Jack Gilbert was an American poet.
Born and raised in Pittsburgh, Pennsylvania, U.S.'s neighborhood of East Liberty, he attended Peabody High School then worked as a door-to-door salesman, an exterminator, and a steelworker. He graduated from the University of Pittsburgh, where he and his classmate Gerald Stern developed a serious interest in poetry and writing.
His work is distinguished by simple lyricism and straightforward clarity of tone. Though his first book of poetry (Views of Jeopardy, 1962) was quickly recognized and Gilbert himself made into something of a media darling, he retreated from his earlier activity in the San Francisco poetry scene (where he participated in Jack Spicer's Poetry as Magic workshop) and moved to Europe, touring from country to country while living on a Guggenheim Fellowship. Nearly the whole of his career after the publication of his first book of poetry is marked by what he has described in interviews as a self-imposed isolation— which some have considered to be a spiritual quest to describe his alienation from mainstream American culture, and others have dismissed as little more than an extended period as a "professional houseguest" living off of wealthy American literary admirers. Subsequent books of poetry have been few and far between. He continued to write, however, and between books has occasionally contributed to The American Poetry Review, Genesis West, The Quarterly, Poetry, Ironwood, The Kenyon Review, and The New Yorker.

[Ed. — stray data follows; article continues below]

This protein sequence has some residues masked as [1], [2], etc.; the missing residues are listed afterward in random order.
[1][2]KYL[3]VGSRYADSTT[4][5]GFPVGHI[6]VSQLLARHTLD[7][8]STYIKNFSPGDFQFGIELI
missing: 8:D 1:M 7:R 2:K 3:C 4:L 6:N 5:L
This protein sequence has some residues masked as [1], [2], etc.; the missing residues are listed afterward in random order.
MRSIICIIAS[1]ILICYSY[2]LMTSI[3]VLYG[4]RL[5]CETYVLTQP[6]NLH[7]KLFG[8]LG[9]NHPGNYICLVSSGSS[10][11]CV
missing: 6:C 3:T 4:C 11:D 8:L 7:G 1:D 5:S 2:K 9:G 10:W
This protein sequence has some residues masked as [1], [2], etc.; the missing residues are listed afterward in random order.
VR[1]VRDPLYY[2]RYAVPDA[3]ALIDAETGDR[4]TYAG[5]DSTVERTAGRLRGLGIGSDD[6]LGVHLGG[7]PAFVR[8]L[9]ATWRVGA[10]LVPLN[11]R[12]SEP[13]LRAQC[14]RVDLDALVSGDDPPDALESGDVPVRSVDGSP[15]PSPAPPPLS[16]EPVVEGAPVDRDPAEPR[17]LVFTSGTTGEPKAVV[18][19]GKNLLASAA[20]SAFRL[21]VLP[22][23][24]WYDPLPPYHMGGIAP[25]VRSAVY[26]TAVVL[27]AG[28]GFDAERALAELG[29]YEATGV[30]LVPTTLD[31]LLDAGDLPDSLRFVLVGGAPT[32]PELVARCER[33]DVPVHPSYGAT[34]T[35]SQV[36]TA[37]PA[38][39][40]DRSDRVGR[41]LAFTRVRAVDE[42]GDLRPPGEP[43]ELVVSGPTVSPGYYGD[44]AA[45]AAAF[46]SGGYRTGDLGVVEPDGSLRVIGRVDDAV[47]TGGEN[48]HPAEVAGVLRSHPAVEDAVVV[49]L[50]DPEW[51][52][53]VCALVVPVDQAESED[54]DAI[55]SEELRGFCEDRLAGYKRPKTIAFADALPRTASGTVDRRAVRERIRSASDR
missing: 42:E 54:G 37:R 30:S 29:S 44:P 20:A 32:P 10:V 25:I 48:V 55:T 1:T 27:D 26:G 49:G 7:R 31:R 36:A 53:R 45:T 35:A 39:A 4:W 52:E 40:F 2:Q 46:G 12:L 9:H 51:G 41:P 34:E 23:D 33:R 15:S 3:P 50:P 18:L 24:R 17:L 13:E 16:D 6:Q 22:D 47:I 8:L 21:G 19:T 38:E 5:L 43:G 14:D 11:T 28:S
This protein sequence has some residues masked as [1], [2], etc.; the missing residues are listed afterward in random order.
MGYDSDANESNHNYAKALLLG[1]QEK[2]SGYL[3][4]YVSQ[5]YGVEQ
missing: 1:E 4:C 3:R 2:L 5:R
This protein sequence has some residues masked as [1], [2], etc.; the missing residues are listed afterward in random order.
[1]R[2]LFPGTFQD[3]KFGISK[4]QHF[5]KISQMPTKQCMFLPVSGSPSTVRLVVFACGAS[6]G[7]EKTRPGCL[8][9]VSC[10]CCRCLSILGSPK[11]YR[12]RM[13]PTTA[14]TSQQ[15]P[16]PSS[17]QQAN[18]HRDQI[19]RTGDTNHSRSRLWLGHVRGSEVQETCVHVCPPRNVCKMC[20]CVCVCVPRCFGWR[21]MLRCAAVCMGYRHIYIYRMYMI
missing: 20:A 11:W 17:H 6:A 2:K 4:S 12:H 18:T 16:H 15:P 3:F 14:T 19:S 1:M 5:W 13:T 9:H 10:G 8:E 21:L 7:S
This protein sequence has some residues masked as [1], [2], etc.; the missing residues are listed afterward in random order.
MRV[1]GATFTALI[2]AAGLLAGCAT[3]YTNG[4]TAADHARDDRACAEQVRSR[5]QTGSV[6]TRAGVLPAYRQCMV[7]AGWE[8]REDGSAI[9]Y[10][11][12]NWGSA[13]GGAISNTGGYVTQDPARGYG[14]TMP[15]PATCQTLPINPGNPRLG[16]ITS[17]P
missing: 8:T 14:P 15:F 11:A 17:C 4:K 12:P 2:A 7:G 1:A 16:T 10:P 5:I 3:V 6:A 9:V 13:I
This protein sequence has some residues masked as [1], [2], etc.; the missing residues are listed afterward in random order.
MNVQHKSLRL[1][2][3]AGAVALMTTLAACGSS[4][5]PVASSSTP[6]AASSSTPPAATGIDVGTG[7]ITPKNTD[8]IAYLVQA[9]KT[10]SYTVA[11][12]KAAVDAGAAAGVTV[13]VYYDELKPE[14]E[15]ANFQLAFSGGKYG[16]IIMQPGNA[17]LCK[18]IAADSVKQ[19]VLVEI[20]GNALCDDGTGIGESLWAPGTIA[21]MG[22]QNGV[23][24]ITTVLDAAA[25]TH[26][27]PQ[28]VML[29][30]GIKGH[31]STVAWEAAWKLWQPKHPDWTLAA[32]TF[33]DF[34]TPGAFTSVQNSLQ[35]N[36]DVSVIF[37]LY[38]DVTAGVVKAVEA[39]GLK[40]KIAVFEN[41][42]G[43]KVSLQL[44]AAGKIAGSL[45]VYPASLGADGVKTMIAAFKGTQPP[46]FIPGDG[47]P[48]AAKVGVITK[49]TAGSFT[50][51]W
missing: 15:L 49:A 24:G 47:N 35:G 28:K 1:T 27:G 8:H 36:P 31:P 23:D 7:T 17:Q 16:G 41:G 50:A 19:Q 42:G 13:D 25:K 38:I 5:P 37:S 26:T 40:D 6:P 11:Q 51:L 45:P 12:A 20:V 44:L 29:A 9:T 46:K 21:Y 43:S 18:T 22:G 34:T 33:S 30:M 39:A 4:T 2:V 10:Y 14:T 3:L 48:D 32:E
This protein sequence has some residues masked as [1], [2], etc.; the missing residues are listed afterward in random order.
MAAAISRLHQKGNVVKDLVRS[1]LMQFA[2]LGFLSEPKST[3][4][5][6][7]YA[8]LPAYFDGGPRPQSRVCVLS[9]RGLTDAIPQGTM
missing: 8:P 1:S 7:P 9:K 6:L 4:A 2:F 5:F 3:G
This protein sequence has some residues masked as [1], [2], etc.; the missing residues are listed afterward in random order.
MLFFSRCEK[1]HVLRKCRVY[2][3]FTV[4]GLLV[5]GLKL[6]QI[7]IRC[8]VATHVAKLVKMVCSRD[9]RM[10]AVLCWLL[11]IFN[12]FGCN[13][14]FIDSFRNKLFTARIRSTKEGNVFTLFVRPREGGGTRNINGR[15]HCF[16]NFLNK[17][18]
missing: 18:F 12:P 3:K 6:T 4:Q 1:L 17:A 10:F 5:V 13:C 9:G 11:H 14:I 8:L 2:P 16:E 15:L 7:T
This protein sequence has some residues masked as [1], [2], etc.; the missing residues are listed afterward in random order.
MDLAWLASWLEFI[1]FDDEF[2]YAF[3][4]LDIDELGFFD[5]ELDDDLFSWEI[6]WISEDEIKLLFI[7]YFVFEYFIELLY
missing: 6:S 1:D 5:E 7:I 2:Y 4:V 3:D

He was a close friend of the poet Linda Gregg who was once his student and to whom he was married for six years. He was also married to Michiko Nogami (a language instructor based in San Francisco, now deceased, about whom he has written many of his poems). He was also in a significant long term relationship with the Beat poet Laura Ulewicz during the fifties in San Francisco. Gilbert died on November 13, 2012 in Berkeley, California.
1962 Yale Series of Younger Poets Competition for 'Views of Jeopardy
1962 nomination for the Pulitzer Prize for Poetry for 'Views of Jeopardy
Lannan Literary Award for Poetry
Fellowship from the National Endowment for the Arts.
1982 American Book Award
1982 National Book Critics Circle Award
1983 Stanley Kunitz Prize for Monolithos
1983 the American Poetry Review Prize for Monolithos
1983 finalist for the Pulitzer Prize for Poetry
2005 National Book Critics Circle Award for Refusing Heaven
Woke up suddenly thinking I heard crying.
Rushed through the dark house.
Stopped, remembering. Stood looking
out at bright moonlight on concrete.
How astonishing it is that language can almost mean,
and frightening that it does not quite. Love, we say,
God, we say, Rome and Michiko, we write, and the words
get it all wrong. We say bread and it means according
The Poles rode out from Warsaw against the German
Tanks on horses. Rode knowing, in sunlight, with sabers,
A magnitude of beauty that allows me no peace.
And yet this poem would lessen that day. Question